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Friday, Sep 15, 2006

Irwin reached far
beyond the choir

The news that Steve Irwin died last week in a tragic stingray accident brought tears to my eyes and leaves me with a heavy heart.

I recently spent a day at his zoo where his voice and picture loom large, encouraging people at every turn to love, respect and preserve wildlife. We never met, and I didn't watch his TV show but from that zoo visit, I feel I knew him well.

When I sailed to Australia a month ago, I looked forward to snorkeling and diving on the Great Barrier Reef. But before I left land, I wanted very much to see kangaroos, koala bears and saltwater crocodiles.

Spotting a few gray kangaroos in a beach park near my marina thrilled me, but those roos were skittish and my steps toward them for a better look sent them bounding away.

Just when I'd given up the idea of having a close encounter with native Aussie animals, I read about Steve Irwin's Australia Zoo. "Visit Roo Heaven," the brochure said. "Pet a koala bear. See Steve's crocodile show in the Crocoseum."

The zoo was a five-hour drive from my marina, and off my friend Kirsten and I drove in our rental car.

The entrance to the Australian Zoo had a Disneyland feel to it, and we two biologists worried about animal exploitation. Wary as beach park roos, we paid our admission fee and walked in.

The first zoo worker we saw stood inside the entrance was holding a koala bear.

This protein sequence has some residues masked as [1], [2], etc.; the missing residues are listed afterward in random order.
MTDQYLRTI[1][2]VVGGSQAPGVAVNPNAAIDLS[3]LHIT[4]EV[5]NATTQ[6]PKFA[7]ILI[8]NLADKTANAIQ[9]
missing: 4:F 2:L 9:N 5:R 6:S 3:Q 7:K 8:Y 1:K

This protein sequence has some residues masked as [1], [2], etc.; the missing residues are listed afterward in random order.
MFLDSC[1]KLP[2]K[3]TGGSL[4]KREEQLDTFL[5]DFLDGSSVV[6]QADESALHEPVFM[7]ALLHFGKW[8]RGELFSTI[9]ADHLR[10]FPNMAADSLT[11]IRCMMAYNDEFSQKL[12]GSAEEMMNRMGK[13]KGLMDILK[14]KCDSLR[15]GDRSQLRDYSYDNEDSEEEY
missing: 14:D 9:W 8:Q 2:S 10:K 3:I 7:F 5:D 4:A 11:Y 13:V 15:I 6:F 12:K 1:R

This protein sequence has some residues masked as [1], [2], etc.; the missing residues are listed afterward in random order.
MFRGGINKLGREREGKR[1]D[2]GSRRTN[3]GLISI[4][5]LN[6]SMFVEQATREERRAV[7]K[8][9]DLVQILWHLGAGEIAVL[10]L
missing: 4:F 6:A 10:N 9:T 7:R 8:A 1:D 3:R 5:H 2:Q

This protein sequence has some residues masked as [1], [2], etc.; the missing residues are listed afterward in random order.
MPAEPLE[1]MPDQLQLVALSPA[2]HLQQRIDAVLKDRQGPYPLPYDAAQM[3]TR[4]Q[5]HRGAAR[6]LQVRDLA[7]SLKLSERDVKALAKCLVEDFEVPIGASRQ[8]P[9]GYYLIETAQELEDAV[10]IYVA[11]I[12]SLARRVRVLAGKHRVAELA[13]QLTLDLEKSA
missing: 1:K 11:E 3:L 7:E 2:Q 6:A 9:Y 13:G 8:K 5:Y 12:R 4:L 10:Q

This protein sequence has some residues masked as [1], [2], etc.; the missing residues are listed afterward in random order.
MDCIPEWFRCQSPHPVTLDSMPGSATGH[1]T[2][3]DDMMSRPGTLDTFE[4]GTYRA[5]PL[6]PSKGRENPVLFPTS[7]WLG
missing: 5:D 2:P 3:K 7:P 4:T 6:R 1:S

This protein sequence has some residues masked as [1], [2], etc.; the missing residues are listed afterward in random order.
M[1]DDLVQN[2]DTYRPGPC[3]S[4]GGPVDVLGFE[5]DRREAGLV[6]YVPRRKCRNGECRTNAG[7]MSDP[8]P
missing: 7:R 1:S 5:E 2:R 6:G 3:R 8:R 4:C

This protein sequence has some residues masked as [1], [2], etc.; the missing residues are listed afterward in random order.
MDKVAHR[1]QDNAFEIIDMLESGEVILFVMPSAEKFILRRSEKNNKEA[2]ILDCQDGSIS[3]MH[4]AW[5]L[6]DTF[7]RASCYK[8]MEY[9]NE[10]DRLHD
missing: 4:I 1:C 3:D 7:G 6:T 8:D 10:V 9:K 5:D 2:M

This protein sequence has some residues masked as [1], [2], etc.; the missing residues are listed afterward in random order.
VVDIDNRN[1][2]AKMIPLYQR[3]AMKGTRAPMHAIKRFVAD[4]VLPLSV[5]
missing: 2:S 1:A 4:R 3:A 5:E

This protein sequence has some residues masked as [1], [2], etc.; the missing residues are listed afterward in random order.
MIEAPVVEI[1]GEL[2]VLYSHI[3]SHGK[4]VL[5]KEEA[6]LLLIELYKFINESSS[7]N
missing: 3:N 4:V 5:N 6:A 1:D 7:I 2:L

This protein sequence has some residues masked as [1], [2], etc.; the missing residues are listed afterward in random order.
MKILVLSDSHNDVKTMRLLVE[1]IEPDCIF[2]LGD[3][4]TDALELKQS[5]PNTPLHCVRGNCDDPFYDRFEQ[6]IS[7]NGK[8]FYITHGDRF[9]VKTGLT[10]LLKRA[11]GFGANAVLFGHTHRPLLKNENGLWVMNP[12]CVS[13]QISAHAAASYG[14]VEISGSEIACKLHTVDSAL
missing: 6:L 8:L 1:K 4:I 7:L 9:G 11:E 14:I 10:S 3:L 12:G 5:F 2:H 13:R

"Want to pet him?" she said.

Hmm, let me think. The koala's fur was as soft and silky as it looks. "This is one of our boys from the bachelor's quarters," she said. "Each one gets held for 30 minutes a day."

"Do they like it?" I asked.

She laughed. "This morning, this one came to me for his cuddle. They've all been raised here."

Click Photo to Enlarge

And so have the kangaroos and wallabies in Roo Heaven, a large, grassy, tree-filled park. Zoo visitors can pet and hand-feed the docile kangaroos there.

I've had some great wildlife experiences in my day, but few as fun as having a gray kangaroo hold my hand between its dainty little hands as it nibbled roo kibble.

When the kangaroos need a people break, they can retreat to any of several roped-off rest areas. Most, however, chose to doze among their human admirers.

Kirsten decided to pass on the Crocoseum, fearing crocodile abuse, but I went to see what the show was all about.

It was about conservation. A worker fed an enormous saltwater crocodile red meat while explaining to the awed crowd how we humans can live in harmony with these magnificent animals.

When we biologists talk about respecting and protecting wildlife, I often feel we're preaching to the choir. Irwin's unconventional teaching methods, however, reached far beyond the choir, and for that he's my hero.

I've heard Steve criticized in the past for blatant self-promotion, and indeed, his zoo is full of gigantic posters of himself handling wild animals. That didn't bother me much -- but when I saw Steve Irwin dolls in the gift shop, I groaned.

Now I wish I'd bought one.



Marine biologist Susan Scott writes the newspaper column, "Ocean Watch",
for the Honolulu Star-Bulletin,